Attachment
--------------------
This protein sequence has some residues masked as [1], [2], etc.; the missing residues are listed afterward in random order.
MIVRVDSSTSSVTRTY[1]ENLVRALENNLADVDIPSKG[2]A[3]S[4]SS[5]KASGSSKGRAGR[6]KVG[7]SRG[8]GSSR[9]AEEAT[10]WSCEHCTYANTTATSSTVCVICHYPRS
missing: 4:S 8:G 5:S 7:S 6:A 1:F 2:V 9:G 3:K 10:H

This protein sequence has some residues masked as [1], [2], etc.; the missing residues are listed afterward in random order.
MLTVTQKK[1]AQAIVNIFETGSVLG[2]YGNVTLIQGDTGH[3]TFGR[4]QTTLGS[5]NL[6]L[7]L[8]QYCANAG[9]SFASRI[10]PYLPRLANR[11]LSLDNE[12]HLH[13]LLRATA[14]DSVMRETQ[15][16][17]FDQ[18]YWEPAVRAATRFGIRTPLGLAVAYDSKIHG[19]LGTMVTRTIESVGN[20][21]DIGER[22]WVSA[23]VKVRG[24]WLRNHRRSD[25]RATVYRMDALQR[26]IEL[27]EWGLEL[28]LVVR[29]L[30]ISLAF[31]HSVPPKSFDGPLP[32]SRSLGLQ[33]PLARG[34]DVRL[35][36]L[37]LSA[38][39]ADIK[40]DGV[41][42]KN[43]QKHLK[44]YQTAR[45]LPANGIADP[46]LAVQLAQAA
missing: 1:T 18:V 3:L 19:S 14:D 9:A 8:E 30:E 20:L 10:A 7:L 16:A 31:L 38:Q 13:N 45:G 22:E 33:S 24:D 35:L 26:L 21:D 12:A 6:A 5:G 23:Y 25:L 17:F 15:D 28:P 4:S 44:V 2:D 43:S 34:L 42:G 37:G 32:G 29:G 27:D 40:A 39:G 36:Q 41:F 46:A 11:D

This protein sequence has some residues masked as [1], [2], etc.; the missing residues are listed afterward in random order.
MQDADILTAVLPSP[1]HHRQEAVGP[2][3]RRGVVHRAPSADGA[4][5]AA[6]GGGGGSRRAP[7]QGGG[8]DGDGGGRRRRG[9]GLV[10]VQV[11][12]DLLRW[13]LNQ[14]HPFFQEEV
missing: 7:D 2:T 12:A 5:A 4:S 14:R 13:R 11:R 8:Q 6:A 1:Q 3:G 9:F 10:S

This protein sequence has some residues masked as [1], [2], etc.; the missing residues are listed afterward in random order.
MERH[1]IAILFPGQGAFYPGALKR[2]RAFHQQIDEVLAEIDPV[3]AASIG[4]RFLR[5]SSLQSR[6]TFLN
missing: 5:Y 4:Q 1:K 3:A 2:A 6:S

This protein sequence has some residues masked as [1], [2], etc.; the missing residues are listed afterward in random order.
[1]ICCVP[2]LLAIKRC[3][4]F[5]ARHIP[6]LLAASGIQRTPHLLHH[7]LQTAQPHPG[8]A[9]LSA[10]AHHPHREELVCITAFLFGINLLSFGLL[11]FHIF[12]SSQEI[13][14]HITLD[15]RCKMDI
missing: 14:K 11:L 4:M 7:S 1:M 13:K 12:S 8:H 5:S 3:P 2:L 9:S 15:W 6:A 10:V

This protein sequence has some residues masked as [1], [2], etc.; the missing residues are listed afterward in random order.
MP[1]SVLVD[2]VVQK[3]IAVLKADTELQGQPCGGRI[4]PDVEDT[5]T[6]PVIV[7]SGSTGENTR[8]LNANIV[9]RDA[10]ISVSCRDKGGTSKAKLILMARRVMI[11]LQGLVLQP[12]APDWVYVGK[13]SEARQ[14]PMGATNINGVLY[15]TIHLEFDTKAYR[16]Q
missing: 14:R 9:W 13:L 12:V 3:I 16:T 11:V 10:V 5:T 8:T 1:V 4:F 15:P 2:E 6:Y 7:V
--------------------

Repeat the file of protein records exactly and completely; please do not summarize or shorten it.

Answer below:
This protein sequence has some residues masked as [1], [2], etc.; the missing residues are listed afterward in random order.
MIVRVDSSTSSVTRTY[1]ENLVRALENNLADVDIPSKG[2]A[3]S[4]SS[5]KASGSSKGRAGR[6]KVG[7]SRG[8]GSSR[9]AEEAT[10]WSCEHCTYANTTATSSTVCVICHYPRS
missing: 4:S 8:G 5:S 7:S 6:A 1:F 2:V 9:G 3:K 10:H

This protein sequence has some residues masked as [1], [2], etc.; the missing residues are listed afterward in random order.
MLTVTQKK[1]AQAIVNIFETGSVLG[2]YGNVTLIQGDTGH[3]TFGR[4]QTTLGS[5]NL[6]L[7]L[8]QYCANAG[9]SFASRI[10]PYLPRLANR[11]LSLDNE[12]HLH[13]LLRATA[14]DSVMRETQ[15][16][17]FDQ[18]YWEPAVRAATRFGIRTPLGLAVAYDSKIHG[19]LGTMVTRTIESVGN[20][21]DIGER[22]WVSA[23]VKVRG[24]WLRNHRRSD[25]RATVYRMDALQR[26]IEL[27]EWGLEL[28]LVVR[29]L[30]ISLAF[31]HSVPPKSFDGPLP[32]SRSLGLQ[33]PLARG[34]DVRL[35][36]L[37]LSA[38][39]ADIK[40]DGV[41][42]KN[43]QKHLK[44]YQTAR[45]LPANGIADP[46]LAVQLAQAA
missing: 1:T 18:V 3:L 19:S 14:D 9:A 8:E 30:E 20:L 10:A 7:L 16:A 31:L 38:Q 13:N 45:G 22:E 33:S 24:D 35:L 26:L 21:D 12:A 6:A 5:G 23:Y 25:L 17:F 15:D 28:P 4:S 44:V 2:D 43:S 34:L 42:G 37:G 32:G 29:G 27:D 40:A 39:G 36:Q 41:F 46:A 11:D

This protein sequence has some residues masked as [1], [2], etc.; the missing residues are listed afterward in random order.
MQDADILTAVLPSP[1]HHRQEAVGP[2][3]RRGVVHRAPSADGA[4][5]AA[6]GGGGGSRRAP[7]QGGG[8]DGDGGGRRRRG[9]GLV[10]VQV[11][12]DLLRW[13]LNQ[14]HPFFQEEV
missing: 7:D 2:T 12:A 5:A 4:S 14:R 13:R 11:R 8:Q 6:A 1:Q 3:G 9:F 10:S

This protein sequence has some residues masked as [1], [2], etc.; the missing residues are listed afterward in random order.
MERH[1]IAILFPGQGAFYPGALKR[2]RAFHQQIDEVLAEIDPV[3]AASIG[4]RFLR[5]SSLQSR[6]TFLN
missing: 5:Y 4:Q 1:K 3:A 2:A 6:S

This protein sequence has some residues masked as [1], [2], etc.; the missing residues are listed afterward in random order.
[1]ICCVP[2]LLAIKRC[3][4]F[5]ARHIP[6]LLAASGIQRTPHLLHH[7]LQTAQPHPG[8]A[9]LSA[10]AHHPHREELVCITAFLFGINLLSFGLL[11]FHIF[12]SSQEI[13][14]HITLD[15]RCKMDI
missing: 14:K 11:L 4:M 7:S 1:M 13:K 12:S 8:H 5:S 3:P 2:L 9:S 15:W 6:A 10:V

This protein sequence has some residues masked as [1], [2], etc.; the missing residues are listed afterward in random order.
MP[1]SVLVD[2]VVQK[3]IAVLKADTELQGQPCGGRI[4]PDVEDT[5]T[6]PVIV[7]SGSTGENTR[8]LNANIV[9]RDA[10]ISVSCRDKGGTSKAKLILMARRVMI[11]LQGLVLQP[12]APDWVYVGK[13]SEARQ[14]PMGATNINGVLY[15]TIHLEFDTKAYR[16]Q
missing: 14:R 9:W 13:L 12:V 3:I 16:T 11:V 10:V 5:T 8:T 1:V 4:F 15:P 2:E 6:Y 7:V